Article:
It’s time to properly address the huge unmet treatment needs of BAME communities, says Sohan Sahota.
BAC-IN is a Nottingham based, specialist drug and alcohol recovery support service for individuals, families and young adults from diverse ethnic communities – an award winning, grassroots community service inspired and founded by people in recovery and built on a foundation of knowledge gained by those with first-hand experience of addiction and multiple disadvantage.
Our approach is holistic and culturally sensitive, enabling individuals to access support with addiction recovery, mental health and additional wellbeing services. We offer a range of activities, including one-to-one and group support, counselling, aftercare, leadership mentoring, personal development workshops and specialist training to help people achieve sustainable recovery, make responsible life changes and build healthy relationships. The essence of lived experience, addiction recovery and cultural expertise is at the heart of BAC-IN’s guiding philosophy, organisational principles and service delivery.
We are passionate and motivated to improve outcomes for BAME communities – we’ve witnessed and understand the inequity that this community of people experience with addiction, complex trauma and the cultural repercussions for their families. This reality drove the development of BAC-IN in early 2000 as a response to a gap in mainstream drug treatment services for BAME communities.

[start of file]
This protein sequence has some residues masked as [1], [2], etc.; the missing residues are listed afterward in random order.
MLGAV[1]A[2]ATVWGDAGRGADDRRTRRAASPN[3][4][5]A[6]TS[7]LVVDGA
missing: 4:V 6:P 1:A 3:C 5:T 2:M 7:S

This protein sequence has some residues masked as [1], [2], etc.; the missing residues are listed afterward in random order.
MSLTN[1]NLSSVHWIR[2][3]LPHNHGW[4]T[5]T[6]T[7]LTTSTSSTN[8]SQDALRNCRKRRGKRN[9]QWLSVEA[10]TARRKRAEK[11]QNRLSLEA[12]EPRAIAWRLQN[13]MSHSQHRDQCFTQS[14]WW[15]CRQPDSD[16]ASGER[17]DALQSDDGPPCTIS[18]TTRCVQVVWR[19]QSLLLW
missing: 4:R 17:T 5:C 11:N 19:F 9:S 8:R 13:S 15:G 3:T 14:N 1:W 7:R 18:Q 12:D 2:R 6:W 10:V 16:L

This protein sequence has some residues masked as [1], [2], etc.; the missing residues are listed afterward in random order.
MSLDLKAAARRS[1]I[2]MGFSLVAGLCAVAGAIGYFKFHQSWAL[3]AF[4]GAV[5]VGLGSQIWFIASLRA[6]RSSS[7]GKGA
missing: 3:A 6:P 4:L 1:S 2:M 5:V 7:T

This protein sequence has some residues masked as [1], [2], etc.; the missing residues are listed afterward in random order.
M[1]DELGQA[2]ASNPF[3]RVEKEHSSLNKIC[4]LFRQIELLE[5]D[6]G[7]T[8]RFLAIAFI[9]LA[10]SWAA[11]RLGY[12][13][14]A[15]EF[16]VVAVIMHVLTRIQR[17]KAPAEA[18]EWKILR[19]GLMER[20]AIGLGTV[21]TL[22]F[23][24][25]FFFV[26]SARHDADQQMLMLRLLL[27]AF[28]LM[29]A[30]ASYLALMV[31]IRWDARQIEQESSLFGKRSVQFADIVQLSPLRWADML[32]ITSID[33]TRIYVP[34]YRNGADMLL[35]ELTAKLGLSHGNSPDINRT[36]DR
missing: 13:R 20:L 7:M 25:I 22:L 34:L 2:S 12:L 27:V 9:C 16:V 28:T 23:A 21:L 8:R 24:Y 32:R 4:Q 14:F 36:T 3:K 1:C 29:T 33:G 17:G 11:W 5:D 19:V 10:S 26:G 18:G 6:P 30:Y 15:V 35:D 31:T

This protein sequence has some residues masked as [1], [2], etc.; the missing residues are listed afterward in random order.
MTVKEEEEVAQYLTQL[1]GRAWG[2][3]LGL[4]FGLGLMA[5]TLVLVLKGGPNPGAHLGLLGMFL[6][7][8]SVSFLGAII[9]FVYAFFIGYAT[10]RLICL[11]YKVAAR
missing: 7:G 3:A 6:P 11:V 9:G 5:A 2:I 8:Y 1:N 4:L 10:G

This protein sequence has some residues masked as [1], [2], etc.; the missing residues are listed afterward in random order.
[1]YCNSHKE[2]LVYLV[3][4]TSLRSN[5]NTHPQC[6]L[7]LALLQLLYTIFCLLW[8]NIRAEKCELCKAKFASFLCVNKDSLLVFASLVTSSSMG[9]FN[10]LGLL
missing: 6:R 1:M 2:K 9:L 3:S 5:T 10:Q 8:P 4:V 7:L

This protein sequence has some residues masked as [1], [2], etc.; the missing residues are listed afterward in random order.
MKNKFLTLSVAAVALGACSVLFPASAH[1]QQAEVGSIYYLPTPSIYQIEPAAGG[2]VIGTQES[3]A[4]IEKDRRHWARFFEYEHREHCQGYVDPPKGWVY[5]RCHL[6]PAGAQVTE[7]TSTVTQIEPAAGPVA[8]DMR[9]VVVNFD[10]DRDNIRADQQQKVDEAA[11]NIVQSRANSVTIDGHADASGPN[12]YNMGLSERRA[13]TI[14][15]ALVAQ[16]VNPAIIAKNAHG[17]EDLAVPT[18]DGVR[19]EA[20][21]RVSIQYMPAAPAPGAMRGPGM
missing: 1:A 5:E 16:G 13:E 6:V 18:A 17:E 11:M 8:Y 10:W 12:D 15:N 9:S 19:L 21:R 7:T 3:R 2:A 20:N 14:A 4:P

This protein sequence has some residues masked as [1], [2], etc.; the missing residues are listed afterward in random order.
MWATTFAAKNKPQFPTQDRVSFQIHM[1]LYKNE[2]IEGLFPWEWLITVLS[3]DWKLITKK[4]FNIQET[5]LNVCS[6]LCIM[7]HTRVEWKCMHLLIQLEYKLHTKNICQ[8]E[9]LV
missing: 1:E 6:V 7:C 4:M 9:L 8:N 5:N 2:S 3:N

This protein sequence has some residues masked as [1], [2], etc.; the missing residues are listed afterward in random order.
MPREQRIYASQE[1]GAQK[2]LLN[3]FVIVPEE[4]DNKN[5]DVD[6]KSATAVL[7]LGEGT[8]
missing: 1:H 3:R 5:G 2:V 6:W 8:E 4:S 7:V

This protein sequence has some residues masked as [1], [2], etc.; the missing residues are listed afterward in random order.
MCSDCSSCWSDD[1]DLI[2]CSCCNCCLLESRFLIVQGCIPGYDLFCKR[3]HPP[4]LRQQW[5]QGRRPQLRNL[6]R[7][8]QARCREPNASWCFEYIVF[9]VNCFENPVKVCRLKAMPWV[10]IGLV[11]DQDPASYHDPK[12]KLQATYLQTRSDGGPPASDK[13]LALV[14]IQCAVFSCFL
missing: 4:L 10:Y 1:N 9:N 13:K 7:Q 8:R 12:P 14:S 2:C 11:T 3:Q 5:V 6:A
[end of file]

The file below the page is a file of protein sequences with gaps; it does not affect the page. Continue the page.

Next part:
Our partner organisation New Hope Rehabilitation (NHR) provides abstinence-based supported living accommodation in the Nottingham and Derby area. NHR are a small local BAME-led service founded by professionals with extensive experience of working in substance misuse, criminal justice and adult and children’s services, most of whom also have lived experience of recovery from substance misuse. The philosophy of NHR is rooted in the desire to make a lasting difference in the lives of the people who come for help and support.
As a multicultural society, we must address the growing under-representation, unmet need and increasing health inequalities in treatment for BAME communities, including women, families, young people and veterans. Despite mainstream services being available for those in addiction, uptake is low amongst BAME people due to their perceptions of such services as clinical and uncaring, as well as a perceived cultural distance between worker and client.
BAME communities are not resistant to treatment, nor are they naïve about treatment services. The realities are closely linked to cultural barriers to access, lack of choice and poor experiences of engagement in available treatment. The impact of cultural shame, discrimination and past experience of racism, exacerbated by mistrust of services and language barriers, prevent many from coming forward for help.